There’s a nasty undertone to much of the opposition to Sonia Sotomayor’s nomination to the Supreme Court that she is what some people call a “diversity hire”: someone selected for a position to achieve a certain demographic balance in a particular work-place, regardless of qualifications. We are led to believe that such extraneous factors weren’t considered when the 106 white men (out of 110 total appointments) who have served on the Court were selected.
But as legal journalist Jeffrey Toobin explains in The New Yorker today, there have always been “diversity” factors heavily influence Supreme Court appointments, dating back to the Court’s very beginnings:
In the early days of the republic, when regional disputes were the foremost conflict of the era, nominees were generally defined by their home turfs. So Presidents came to honor an informal tradition of preserving a New England seat, a Virginia seat, a Pennsylvania seat, and a New York seat on the Court. In the nineteenth century, as a torrent of European immigrants transformed American society, religious differences took on a new significance, and Presidents used Supreme Court appointments to recognize the new arrivals’ growing power. In 1836, Andrew Jackson made Roger B. Taney the first occupant of what became known as the Catholic seat on the Court, and that tradition carried forward intermittently for more than a century, with Edward White, Joseph McKenna, Pierce Butler, Frank Murphy, and William J. Brennan, Jr., occupying the chair. In 1916, Woodrow Wilson nominated Louis D. Brandeis, establishing the Jewish seat, which later went, with brief overlapping periods, to Benjamin N. Cardozo, Felix Frankfurter, and Abe Fortas.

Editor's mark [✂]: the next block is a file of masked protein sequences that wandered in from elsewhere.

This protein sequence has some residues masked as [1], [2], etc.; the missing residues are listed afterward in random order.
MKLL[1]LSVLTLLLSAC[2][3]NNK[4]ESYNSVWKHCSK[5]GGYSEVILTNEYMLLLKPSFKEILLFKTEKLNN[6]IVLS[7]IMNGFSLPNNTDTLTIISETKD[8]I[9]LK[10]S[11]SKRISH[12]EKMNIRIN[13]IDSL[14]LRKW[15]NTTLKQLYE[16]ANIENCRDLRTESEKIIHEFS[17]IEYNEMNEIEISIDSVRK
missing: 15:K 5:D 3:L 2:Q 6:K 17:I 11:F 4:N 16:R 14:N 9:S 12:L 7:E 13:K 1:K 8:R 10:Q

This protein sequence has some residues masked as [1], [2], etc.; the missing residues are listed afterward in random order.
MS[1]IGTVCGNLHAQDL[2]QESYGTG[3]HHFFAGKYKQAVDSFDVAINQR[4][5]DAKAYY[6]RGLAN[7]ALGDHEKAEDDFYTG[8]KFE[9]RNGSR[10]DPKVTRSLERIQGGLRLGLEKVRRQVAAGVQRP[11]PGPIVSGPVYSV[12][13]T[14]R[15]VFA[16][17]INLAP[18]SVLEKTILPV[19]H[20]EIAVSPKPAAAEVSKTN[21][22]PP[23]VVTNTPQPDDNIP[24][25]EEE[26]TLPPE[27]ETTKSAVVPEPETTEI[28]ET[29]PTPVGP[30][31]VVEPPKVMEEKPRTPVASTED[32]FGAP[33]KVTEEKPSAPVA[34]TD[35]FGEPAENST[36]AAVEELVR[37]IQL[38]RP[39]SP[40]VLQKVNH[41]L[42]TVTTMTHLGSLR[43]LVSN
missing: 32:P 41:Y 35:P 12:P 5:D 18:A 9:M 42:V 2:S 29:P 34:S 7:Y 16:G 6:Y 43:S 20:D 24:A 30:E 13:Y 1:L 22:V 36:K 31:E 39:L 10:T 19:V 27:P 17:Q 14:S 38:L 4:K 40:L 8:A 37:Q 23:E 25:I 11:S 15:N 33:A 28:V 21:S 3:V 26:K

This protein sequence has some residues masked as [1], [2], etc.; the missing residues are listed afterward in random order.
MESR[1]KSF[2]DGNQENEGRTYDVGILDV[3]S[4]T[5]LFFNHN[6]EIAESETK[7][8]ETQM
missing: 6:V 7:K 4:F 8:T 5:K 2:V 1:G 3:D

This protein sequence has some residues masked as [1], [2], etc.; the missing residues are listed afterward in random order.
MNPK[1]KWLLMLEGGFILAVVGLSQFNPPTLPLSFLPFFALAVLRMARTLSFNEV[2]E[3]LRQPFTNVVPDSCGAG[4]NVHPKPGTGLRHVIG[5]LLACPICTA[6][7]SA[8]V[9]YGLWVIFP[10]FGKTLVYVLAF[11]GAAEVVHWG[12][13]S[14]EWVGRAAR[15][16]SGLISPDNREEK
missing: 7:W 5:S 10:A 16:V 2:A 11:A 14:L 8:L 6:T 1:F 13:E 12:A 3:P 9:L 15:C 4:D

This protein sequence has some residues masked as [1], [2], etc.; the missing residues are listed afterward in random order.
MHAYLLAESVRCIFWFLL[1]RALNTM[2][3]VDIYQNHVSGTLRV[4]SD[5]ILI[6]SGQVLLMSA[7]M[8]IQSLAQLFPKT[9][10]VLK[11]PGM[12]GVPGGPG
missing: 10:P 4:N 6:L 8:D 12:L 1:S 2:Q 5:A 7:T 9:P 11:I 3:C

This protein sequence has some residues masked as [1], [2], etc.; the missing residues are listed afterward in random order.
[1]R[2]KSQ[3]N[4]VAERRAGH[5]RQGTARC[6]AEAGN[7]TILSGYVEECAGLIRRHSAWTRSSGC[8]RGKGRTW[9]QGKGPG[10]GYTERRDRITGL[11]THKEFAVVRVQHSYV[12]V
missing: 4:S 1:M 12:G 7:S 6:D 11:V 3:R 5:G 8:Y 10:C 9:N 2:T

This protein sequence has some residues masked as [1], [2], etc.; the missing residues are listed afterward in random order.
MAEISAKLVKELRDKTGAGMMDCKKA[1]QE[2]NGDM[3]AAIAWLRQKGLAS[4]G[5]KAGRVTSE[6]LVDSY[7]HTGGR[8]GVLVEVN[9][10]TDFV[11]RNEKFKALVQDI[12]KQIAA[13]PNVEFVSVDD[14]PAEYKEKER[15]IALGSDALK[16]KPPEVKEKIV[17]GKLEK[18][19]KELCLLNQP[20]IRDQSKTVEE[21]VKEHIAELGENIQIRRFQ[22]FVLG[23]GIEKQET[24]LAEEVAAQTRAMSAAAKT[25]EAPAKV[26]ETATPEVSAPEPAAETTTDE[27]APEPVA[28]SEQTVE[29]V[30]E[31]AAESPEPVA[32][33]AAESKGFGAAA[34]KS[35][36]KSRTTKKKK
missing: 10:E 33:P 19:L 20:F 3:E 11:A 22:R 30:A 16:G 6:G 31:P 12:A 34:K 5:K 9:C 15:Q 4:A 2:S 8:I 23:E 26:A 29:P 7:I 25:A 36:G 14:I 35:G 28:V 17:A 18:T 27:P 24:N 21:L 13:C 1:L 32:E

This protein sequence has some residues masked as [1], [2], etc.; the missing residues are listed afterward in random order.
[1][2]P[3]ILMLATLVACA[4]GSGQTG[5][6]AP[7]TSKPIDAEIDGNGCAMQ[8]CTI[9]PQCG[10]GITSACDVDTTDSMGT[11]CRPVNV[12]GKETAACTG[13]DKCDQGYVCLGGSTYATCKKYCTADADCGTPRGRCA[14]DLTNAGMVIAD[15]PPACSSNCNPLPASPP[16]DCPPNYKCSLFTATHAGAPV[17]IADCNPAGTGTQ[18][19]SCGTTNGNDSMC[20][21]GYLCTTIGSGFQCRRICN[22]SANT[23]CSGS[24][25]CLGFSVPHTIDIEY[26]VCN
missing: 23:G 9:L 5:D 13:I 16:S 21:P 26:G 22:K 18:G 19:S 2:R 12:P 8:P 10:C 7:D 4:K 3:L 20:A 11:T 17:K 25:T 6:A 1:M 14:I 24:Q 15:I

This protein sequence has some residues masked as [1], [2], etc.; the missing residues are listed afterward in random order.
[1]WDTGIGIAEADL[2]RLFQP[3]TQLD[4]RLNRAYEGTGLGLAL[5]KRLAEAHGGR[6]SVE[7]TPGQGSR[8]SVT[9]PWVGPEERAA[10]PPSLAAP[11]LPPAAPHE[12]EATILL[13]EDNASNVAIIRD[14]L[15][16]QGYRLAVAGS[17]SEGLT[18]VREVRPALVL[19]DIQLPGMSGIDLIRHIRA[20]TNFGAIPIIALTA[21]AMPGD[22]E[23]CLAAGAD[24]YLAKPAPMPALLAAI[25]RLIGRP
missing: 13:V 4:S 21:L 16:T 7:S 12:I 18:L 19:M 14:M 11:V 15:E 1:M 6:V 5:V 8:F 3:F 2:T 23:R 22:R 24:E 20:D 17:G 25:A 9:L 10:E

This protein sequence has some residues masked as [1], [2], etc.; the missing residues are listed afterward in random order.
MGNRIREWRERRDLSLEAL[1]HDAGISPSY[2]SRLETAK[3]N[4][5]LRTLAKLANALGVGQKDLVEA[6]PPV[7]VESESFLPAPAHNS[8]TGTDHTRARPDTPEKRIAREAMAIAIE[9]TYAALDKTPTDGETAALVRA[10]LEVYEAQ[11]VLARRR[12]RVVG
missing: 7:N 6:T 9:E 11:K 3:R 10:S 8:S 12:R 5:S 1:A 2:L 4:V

In other words, the “diversity” considerations that affected the Court’s composition evolved over time, and are still evolving, as women and African-Americans have finally achieved representation. Meanwhile, some of the factors that used to matter don’t any more, as today’s increasingly Catholic SCOTUS (Sotomayor will make it six of nine) illustrates. It’s unlikely that when John Paul Stevens retires, people will take of the need to maintain the “Protestant seat” on the Court.
But the fact that Sotomayor’s gender and ethnicity affected her appointment to the Court makes her part of a very old story, Toobin reminds us:
Earlier Presidents didn’t apologize for preserving the geographic balance, and this one need not be reluctant to acknowledge that Hispanics, the nation’s fastest-growing ethnic group, who by 2050 will represent a third of the American people, deserve a place at this most exclusive table for nine. (Nor, of course, did he note that the nomination was in part to satisfy Hispanic voters—the electoral benefit being another constant among Presidents.) As Barack Obama knows better than most, it is a sign of a mature and healthy society when the best of formerly excluded groups have the opportunity to earn their way to the top.
Indeed, “mature and healthy” minds don’t immediately jump to the conclusion that a Hispanic woman must be disqualified for service on the Supreme Court, other than as a “diversity hire.”